Pink Floyd’s Dark Side of the Moon, since its 1973 release, has become renowned for so many facets of its musical ambition — from production to song structure. But, as drummer Nick Mason notes, the forward-thinking intellect of its narratives has also played a huge role in making the album a visceral experience for generations since.
Principal lyricist Roger Waters was still on the cusp of 30 when Dark Side arrived in stores, as were Richard Wright and Mason. The younger David Gilmour was about to turn 27.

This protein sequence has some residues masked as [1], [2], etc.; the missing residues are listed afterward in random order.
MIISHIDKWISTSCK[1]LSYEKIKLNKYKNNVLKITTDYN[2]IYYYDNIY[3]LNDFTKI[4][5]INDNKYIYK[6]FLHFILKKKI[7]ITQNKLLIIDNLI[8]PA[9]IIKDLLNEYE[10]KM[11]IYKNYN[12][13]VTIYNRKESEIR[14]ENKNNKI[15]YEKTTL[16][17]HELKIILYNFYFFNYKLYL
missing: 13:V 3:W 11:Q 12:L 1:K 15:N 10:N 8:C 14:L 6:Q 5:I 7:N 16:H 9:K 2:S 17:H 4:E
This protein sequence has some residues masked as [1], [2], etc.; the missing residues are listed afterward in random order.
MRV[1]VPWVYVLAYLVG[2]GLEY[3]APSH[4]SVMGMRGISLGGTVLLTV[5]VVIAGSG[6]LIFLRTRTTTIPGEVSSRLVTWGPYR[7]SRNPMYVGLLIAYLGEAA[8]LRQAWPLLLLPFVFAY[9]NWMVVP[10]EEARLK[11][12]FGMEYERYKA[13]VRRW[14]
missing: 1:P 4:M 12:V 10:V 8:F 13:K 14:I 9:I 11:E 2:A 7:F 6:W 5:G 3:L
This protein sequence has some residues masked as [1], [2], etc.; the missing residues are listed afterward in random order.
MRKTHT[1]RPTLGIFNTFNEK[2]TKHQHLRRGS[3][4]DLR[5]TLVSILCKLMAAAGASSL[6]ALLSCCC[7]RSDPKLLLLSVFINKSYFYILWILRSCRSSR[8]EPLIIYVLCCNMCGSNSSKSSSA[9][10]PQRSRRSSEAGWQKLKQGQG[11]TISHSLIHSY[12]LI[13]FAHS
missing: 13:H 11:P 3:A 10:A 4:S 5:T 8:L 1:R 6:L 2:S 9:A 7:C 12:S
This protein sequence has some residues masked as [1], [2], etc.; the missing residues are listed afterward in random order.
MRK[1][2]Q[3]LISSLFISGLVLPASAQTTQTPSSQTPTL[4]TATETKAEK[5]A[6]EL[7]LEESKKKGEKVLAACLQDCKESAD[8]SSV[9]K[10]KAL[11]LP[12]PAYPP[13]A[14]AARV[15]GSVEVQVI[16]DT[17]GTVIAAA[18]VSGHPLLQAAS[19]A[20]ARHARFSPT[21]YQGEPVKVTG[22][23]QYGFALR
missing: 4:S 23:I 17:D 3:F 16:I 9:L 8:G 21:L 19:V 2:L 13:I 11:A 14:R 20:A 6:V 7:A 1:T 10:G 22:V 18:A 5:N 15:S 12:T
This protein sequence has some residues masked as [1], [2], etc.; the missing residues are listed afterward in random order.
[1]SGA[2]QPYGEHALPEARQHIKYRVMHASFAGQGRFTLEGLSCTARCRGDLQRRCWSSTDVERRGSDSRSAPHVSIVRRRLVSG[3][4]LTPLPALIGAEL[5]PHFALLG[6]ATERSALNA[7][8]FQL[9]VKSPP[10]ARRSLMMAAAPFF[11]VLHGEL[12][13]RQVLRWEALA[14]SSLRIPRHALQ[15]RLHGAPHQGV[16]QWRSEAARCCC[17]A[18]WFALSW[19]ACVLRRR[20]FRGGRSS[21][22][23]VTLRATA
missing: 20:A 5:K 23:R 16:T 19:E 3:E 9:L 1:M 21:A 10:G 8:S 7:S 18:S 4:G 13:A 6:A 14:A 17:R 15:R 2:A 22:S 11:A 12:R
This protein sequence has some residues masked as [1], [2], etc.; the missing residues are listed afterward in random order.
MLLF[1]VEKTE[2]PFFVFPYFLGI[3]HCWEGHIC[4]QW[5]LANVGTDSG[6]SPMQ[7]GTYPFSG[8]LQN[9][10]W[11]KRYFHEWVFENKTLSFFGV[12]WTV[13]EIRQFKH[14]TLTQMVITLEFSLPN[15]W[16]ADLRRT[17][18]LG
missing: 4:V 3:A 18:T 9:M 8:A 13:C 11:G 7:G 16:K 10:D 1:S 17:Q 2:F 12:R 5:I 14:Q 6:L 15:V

And yet the album’s themes on growing older, regrets and approaching death — notably on songs like “Time” — connect on a level far beyond their years.
“I think the lyrics are astonishingly relevant,” Mason tells Dave Kerzner, “to an age group who were so much older than the band was at the time. Some of Roger’s writing is more relevant to a 50 year old than to a 23 year old. That’s important.”